TIME: 30 minutes | Makes: 12 financiers
- 125 grams of butter, melted
- 2 ripe bananas, mashed
- 70 grams dessicated coconut
- 50 grams almond flour
- 70 grams plain flour
- 50 gram walnuts
- 6 egg whites
- 50 grams of icing sugar
- Preheat oven to 180 degrees celsius (350 degress farenheit). Melt butter in saucepan over medium heat until it browns. Brush some of this butter on to the financier mould or muffin tin. Leave remaining butter to cool at room temperature.
- Mash ripe bananas in a shallow dish.
- Crush walnuts into small pieces in a mortar and pestle.
- Whisk egg whites in a separate bowl. Once done, add melted butter into the mixture.
- Combine all the almond flour, plain flour, icing sugar, crushed walnuts, and desiccated coconut together in a separate bowl. Fold in the egg white mixture into the flour mixture and continue to fold until well combined.
- Pour batter into the financier moulds, until 2/3rds full each. Bake in oven for ~16-20 minutes until golden brown.
- Turn financiers out on a wire rack to cool. Dust with icing sugar. Serve warm or at room temperature. Financiers can be stored in an airtight container for several days.
PISTACHIO-LICIOUS | A combination of pistachio, blackberries, and a dash of banana gives these financiers a touch of the extraordinary.
Since having left Paris not too long ago, I’m still going through a financier-crazed phase. This time I wanted to go real lush and experimented with blackberries, pistachios, and a smudge of banana.
Once again, the key is getting the beurre noisette (hazelnut butter in French) right in order to achieve that nutty flavour that makes a financier so distinctive and sets it apart from the ordinary muffin.
For those who aren’t aware, financiers are basically what I consider to be “baller” teacakes. They were so named because they were so “rich” (both in ingredients and in price) that only financiers/bankers could afford to eat them. The cakes were rich with brown butter, shaped into a gold bar, and made small and crumbles for portability – perfect for a busy banker.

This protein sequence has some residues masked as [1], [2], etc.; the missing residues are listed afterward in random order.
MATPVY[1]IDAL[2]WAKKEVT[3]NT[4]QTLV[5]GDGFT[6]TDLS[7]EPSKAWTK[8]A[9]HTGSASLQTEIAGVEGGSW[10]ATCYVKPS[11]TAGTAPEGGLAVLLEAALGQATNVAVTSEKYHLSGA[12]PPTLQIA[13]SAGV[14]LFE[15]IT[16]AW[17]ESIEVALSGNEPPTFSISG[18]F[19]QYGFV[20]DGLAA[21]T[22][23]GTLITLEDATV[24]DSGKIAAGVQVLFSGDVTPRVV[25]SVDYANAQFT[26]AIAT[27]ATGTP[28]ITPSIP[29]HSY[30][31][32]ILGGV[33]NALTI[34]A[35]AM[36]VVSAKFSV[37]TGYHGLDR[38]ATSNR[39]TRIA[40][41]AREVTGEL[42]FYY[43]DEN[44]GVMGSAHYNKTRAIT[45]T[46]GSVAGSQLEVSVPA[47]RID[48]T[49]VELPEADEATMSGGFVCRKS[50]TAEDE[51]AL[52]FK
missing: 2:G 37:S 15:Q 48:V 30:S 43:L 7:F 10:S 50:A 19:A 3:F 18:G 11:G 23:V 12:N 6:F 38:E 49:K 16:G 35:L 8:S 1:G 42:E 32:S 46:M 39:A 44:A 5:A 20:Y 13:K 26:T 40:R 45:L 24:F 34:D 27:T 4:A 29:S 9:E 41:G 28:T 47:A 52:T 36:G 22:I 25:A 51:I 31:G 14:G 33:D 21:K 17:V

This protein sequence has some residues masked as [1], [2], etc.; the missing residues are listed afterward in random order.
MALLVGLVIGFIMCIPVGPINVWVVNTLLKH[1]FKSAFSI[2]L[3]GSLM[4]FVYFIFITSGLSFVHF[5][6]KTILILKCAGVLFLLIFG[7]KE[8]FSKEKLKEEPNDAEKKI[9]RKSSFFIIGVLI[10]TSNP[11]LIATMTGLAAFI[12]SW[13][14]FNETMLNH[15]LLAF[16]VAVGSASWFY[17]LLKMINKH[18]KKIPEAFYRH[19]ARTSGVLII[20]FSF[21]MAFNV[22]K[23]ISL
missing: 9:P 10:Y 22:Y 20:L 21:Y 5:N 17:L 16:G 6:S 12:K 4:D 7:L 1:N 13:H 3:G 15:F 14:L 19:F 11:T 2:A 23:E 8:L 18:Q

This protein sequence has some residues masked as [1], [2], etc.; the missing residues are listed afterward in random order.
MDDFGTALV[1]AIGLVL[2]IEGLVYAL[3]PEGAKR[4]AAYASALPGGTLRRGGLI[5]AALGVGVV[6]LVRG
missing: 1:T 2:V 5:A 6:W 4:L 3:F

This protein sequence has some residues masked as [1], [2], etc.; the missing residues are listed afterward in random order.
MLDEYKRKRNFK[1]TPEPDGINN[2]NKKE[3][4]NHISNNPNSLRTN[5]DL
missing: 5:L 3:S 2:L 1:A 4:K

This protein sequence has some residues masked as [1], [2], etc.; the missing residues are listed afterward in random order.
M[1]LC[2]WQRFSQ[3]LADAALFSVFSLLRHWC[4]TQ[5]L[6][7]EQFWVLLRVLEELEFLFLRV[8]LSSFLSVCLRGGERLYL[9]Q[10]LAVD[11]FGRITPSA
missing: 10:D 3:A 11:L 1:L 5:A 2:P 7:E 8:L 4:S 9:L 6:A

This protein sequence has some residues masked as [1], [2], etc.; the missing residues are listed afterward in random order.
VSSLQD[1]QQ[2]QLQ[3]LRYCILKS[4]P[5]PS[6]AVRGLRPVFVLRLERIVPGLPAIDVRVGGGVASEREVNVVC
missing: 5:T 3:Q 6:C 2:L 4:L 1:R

Egg white, almond meal, and beurre noisette are the key fundamental ingredients that constitute the basic financier. After that, you are free to experiment at your whim and add any addition of fruits, nuts and/or spices.
For me, financiers are the perfect accompaniment to a cup of earl grey team come five o’clock. Simply relax and unwind with a good book. What’s more, tie two financiers together with a cute ribbon and voila, you will have a perfect treat for a special friend or special someone.
Simply tie two financiers up in a stack with a ribbon and it’ll make for a perfect gesture of love.
Total time: 30 minutes | Servings: makes 6
- 125g butter
- 90g icing sugar (plus extra for dusting)
- 1 tablespoon of mashed banana
- 1 punnet blackberries
- 60g almond flour
- 60g plain flour
- 1/4 teaspoon cinnamon
- 1 freshly grated lemon zest
- 50g pistachio (shells excluded)
- Preheat oven to 200 degrees celsius (or 180 degrees celsius if fan forced). Then prepare the beurre noisette by melting the butter on a pan over medium high heat till it turns amber in colour and smells nutty. After a few minutes, you will see specks of brown bits. Remove from heat and let it cool.
- In the meantime, with a grater, freshly zest one lemon.
- Grind pistachio into fine crumbs using a mortar or pestle (or if you are more high-tech and have a food processor, opt for that instead). I purposely left some pistachios semi-grinded only so that I could get more texture.
- Mash a portion of a ripe banana to yield ~1 tablespoon.
- In a large bowl, mix pistachio flour with the almond and plain flour. Add in remaining sugar, cinnamon, mashed banana, and lemon zest.
- Separate egg yolks from egg whites. Place egg whites into a mixing bowl and add a pinch of salt and two tablespoons of sugar. Whisk egg whites with an electric mixer until frothy.
- Spoon 1/3rd of the egg white mixture into the flour batter. Fold with spatula until just combined. Repeat process with remaining egg white being careful to fold only and not over mix.
- Coat berries lightly with flour. Then add to the batter and fold.
- Spoon batter into buttered financier moulds (or muffin tins). Fill each mould with the batter until about 2/3rds full. Press any remaining blackberries on top of each financier (for aesthetic appeal).
- Bake in oven for 20-25 minutes. Financiers are done when they turn golden. Remove from oven and place on cooling rack for 10 minutes. Dust with icing sugar to serve.